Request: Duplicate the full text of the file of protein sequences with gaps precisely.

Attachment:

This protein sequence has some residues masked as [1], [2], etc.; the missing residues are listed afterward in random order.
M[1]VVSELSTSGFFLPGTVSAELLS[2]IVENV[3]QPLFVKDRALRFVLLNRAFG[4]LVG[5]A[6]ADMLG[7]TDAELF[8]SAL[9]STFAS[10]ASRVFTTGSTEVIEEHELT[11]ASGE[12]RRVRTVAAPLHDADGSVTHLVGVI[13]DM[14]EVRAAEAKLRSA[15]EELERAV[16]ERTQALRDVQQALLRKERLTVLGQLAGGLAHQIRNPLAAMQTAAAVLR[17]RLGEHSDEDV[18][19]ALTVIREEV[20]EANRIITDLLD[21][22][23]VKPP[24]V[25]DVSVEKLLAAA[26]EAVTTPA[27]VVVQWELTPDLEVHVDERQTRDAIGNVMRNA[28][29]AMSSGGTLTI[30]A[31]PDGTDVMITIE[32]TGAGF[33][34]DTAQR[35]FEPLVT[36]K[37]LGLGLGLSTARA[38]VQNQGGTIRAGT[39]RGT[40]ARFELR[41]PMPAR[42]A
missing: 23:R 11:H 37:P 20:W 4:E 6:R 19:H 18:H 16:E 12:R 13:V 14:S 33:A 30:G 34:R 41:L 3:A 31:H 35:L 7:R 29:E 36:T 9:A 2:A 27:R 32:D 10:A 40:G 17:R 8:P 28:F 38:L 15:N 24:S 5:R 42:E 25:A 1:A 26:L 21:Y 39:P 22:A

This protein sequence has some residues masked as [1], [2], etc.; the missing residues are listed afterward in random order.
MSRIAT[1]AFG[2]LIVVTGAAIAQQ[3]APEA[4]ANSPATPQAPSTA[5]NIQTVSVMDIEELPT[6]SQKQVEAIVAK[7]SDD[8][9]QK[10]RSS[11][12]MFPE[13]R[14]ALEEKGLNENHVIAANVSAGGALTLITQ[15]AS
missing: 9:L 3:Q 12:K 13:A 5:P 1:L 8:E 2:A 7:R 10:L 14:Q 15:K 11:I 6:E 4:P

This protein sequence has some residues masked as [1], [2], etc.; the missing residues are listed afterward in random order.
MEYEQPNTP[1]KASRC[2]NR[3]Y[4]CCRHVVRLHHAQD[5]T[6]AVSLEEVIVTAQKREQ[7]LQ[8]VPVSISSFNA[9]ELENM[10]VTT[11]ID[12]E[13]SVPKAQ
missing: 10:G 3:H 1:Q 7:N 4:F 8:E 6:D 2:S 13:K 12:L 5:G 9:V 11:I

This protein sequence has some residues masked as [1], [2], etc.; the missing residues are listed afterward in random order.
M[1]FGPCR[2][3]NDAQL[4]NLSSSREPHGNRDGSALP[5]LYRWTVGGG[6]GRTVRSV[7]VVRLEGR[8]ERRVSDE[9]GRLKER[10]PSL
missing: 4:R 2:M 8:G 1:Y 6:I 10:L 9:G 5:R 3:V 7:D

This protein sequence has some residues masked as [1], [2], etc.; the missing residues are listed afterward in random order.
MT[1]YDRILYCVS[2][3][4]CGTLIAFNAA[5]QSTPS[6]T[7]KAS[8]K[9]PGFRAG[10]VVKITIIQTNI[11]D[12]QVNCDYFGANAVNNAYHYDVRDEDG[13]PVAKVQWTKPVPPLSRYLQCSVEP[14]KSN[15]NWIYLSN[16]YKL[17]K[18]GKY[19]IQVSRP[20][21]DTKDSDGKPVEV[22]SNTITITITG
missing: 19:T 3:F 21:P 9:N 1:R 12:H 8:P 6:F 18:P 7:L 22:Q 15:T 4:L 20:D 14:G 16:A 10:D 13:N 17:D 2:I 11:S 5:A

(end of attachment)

This protein sequence has some residues masked as [1], [2], etc.; the missing residues are listed afterward in random order.
M[1]VVSELSTSGFFLPGTVSAELLS[2]IVENV[3]QPLFVKDRALRFVLLNRAFG[4]LVG[5]A[6]ADMLG[7]TDAELF[8]SAL[9]STFAS[10]ASRVFTTGSTEVIEEHELT[11]ASGE[12]RRVRTVAAPLHDADGSVTHLVGVI[13]DM[14]EVRAAEAKLRSA[15]EELERAV[16]ERTQALRDVQQALLRKERLTVLGQLAGGLAHQIRNPLAAMQTAAAVLR[17]RLGEHSDEDV[18][19]ALTVIREEV[20]EANRIITDLLD[21][22][23]VKPP[24]V[25]DVSVEKLLAAA[26]EAVTTPA[27]VVVQWELTPDLEVHVDERQTRDAIGNVMRNA[28][29]AMSSGGTLTI[30]A[31]PDGTDVMITIE[32]TGAGF[33][34]DTAQR[35]FEPLVT[36]K[37]LGLGLGLSTARA[38]VQNQGGTIRAGT[39]RGT[40]ARFELR[41]PMPAR[42]A
missing: 23:R 11:H 37:P 20:W 4:E 6:R 19:H 18:H 16:E 12:R 13:V 14:S 33:A 30:G 34:R 41:L 3:A 31:H 35:L 7:R 29:E 36:T 9:A 2:A 27:R 32:D 10:A 40:G 17:R 8:P 28:F 38:L 15:N 24:S 5:R 42:E 25:A 1:A 26:L 21:Y 39:P 22:A

This protein sequence has some residues masked as [1], [2], etc.; the missing residues are listed afterward in random order.
MSRIAT[1]AFG[2]LIVVTGAAIAQQ[3]APEA[4]ANSPATPQAPSTA[5]NIQTVSVMDIEELPT[6]SQKQVEAIVAK[7]SDD[8][9]QK[10]RSS[11][12]MFPE[13]R[14]ALEEKGLNENHVIAANVSAGGALTLITQ[15]AS
missing: 9:L 3:Q 12:K 13:A 5:P 1:L 8:E 2:A 7:R 10:L 14:Q 15:K 11:I 6:E 4:P

This protein sequence has some residues masked as [1], [2], etc.; the missing residues are listed afterward in random order.
MEYEQPNTP[1]KASRC[2]NR[3]Y[4]CCRHVVRLHHAQD[5]T[6]AVSLEEVIVTAQKREQ[7]LQ[8]VPVSISSFNA[9]ELENM[10]VTT[11]ID[12]E[13]SVPKAQ
missing: 10:G 3:H 1:Q 7:N 4:F 8:E 6:D 2:S 13:K 12:L 5:G 9:V 11:I

This protein sequence has some residues masked as [1], [2], etc.; the missing residues are listed afterward in random order.
M[1]FGPCR[2][3]NDAQL[4]NLSSSREPHGNRDGSALP[5]LYRWTVGGG[6]GRTVRSV[7]VVRLEGR[8]ERRVSDE[9]GRLKER[10]PSL
missing: 4:R 2:M 8:G 1:Y 6:I 10:L 9:G 5:R 3:V 7:D

This protein sequence has some residues masked as [1], [2], etc.; the missing residues are listed afterward in random order.
MT[1]YDRILYCVS[2][3][4]CGTLIAFNAA[5]QSTPS[6]T[7]KAS[8]K[9]PGFRAG[10]VVKITIIQTNI[11]D[12]QVNCDYFGANAVNNAYHYDVRDEDG[13]PVAKVQWTKPVPPLSRYLQCSVEP[14]KSN[15]NWIYLSN[16]YKL[17]K[18]GKY[19]IQVSRP[20][21]DTKDSDGKPVEV[22]SNTITITITG
missing: 19:T 3:F 21:P 9:N 1:R 12:H 8:P 6:F 18:P 7:L 22:Q 15:T 4:L 20:D 14:G 16:A 10:D 13:N 17:D 2:I 11:S 5:A